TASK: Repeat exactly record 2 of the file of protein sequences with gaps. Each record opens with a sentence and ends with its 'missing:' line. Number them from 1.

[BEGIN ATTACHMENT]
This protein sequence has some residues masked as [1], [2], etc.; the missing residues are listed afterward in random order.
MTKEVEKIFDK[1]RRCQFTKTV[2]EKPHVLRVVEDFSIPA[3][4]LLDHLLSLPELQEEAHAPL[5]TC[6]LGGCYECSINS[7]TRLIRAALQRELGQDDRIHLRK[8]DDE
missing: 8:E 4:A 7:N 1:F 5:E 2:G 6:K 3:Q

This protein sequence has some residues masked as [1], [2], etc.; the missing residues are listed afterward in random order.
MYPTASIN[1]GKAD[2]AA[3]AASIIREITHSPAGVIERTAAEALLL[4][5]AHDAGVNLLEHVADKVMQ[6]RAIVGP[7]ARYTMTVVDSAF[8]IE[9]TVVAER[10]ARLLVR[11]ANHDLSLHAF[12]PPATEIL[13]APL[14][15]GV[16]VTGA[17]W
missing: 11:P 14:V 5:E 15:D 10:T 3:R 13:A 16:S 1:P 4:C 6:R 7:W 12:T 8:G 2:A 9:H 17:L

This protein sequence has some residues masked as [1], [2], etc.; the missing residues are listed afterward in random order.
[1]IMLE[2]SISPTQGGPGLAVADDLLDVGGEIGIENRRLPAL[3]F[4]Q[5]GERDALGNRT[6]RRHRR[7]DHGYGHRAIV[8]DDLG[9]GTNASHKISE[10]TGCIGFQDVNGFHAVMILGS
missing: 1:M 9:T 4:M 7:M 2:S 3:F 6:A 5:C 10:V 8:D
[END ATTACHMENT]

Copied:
This protein sequence has some residues masked as [1], [2], etc.; the missing residues are listed afterward in random order.
MYPTASIN[1]GKAD[2]AA[3]AASIIREITHSPAGVIERTAAEALLL[4][5]AHDAGVNLLEHVADKVMQ[6]RAIVGP[7]ARYTMTVVDSAF[8]IE[9]TVVAER[10]ARLLVR[11]ANHDLSLHAF[12]PPATEIL[13]APL[14][15]GV[16]VTGA[17]W
missing: 11:P 14:V 5:E 15:D 10:T 3:R 13:A 16:S 1:P 4:C 6:R 7:W 12:T 8:G 2:A 9:H 17:L